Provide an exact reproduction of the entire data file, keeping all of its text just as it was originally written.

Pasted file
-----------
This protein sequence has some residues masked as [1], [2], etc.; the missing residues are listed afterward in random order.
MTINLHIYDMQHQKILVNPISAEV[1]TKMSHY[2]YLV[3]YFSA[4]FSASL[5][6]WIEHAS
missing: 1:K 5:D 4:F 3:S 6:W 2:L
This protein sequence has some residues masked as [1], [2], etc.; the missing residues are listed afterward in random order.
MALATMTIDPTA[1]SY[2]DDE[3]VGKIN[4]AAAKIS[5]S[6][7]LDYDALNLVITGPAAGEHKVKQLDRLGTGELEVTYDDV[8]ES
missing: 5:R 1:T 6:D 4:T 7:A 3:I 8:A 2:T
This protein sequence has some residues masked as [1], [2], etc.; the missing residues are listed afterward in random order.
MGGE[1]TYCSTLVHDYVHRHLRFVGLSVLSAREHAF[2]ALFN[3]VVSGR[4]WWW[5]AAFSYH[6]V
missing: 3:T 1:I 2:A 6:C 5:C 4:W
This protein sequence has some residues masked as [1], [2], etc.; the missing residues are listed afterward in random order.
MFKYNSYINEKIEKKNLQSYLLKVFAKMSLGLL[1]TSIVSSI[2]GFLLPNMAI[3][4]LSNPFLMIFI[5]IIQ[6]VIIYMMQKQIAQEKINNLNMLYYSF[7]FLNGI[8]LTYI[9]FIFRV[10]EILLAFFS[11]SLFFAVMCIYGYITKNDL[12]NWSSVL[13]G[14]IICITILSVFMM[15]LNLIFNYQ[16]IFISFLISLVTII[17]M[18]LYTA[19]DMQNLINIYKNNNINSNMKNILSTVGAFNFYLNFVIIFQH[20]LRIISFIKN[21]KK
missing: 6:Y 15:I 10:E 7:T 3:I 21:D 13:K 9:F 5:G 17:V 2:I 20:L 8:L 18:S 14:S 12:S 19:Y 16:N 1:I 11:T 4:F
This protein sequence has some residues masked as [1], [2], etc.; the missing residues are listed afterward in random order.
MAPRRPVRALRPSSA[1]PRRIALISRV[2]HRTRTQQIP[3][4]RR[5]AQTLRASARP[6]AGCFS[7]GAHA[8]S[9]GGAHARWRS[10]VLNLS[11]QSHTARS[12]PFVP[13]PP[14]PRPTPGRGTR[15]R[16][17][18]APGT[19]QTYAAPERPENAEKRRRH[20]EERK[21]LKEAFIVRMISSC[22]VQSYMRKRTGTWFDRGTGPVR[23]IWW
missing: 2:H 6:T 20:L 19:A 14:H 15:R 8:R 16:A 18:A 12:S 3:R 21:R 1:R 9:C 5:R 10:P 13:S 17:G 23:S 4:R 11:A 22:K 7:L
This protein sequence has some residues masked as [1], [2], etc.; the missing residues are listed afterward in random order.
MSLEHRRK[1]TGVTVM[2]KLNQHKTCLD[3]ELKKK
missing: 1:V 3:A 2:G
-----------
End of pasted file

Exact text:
This protein sequence has some residues masked as [1], [2], etc.; the missing residues are listed afterward in random order.
MTINLHIYDMQHQKILVNPISAEV[1]TKMSHY[2]YLV[3]YFSA[4]FSASL[5][6]WIEHAS
missing: 1:K 5:D 4:F 3:S 6:W 2:L
This protein sequence has some residues masked as [1], [2], etc.; the missing residues are listed afterward in random order.
MALATMTIDPTA[1]SY[2]DDE[3]VGKIN[4]AAAKIS[5]S[6][7]LDYDALNLVITGPAAGEHKVKQLDRLGTGELEVTYDDV[8]ES
missing: 5:R 1:T 6:D 4:T 7:A 3:I 8:A 2:T
This protein sequence has some residues masked as [1], [2], etc.; the missing residues are listed afterward in random order.
MGGE[1]TYCSTLVHDYVHRHLRFVGLSVLSAREHAF[2]ALFN[3]VVSGR[4]WWW[5]AAFSYH[6]V
missing: 3:T 1:I 2:A 6:C 5:C 4:W
This protein sequence has some residues masked as [1], [2], etc.; the missing residues are listed afterward in random order.
MFKYNSYINEKIEKKNLQSYLLKVFAKMSLGLL[1]TSIVSSI[2]GFLLPNMAI[3][4]LSNPFLMIFI[5]IIQ[6]VIIYMMQKQIAQEKINNLNMLYYSF[7]FLNGI[8]LTYI[9]FIFRV[10]EILLAFFS[11]SLFFAVMCIYGYITKNDL[12]NWSSVL[13]G[14]IICITILSVFMM[15]LNLIFNYQ[16]IFISFLISLVTII[17]M[18]LYTA[19]DMQNLINIYKNNNINSNMKNILSTVGAFNFYLNFVIIFQH[20]LRIISFIKN[21]KK
missing: 6:Y 15:I 10:E 7:T 3:I 21:D 13:K 9:F 5:G 17:V 2:I 20:L 8:L 18:S 14:S 12:S 19:Y 16:N 1:I 11:T 4:F
This protein sequence has some residues masked as [1], [2], etc.; the missing residues are listed afterward in random order.
MAPRRPVRALRPSSA[1]PRRIALISRV[2]HRTRTQQIP[3][4]RR[5]AQTLRASARP[6]AGCFS[7]GAHA[8]S[9]GGAHARWRS[10]VLNLS[11]QSHTARS[12]PFVP[13]PP[14]PRPTPGRGTR[15]R[16][17][18]APGT[19]QTYAAPERPENAEKRRRH[20]EERK[21]LKEAFIVRMISSC[22]VQSYMRKRTGTWFDRGTGPVR[23]IWW
missing: 2:H 6:T 20:L 19:A 14:H 15:R 8:R 16:A 18:A 12:S 3:R 21:R 1:R 9:C 5:R 10:P 13:S 17:G 23:S 4:R 11:A 22:K 7:L
This protein sequence has some residues masked as [1], [2], etc.; the missing residues are listed afterward in random order.
MSLEHRRK[1]TGVTVM[2]KLNQHKTCLD[3]ELKKK
missing: 1:V 3:A 2:G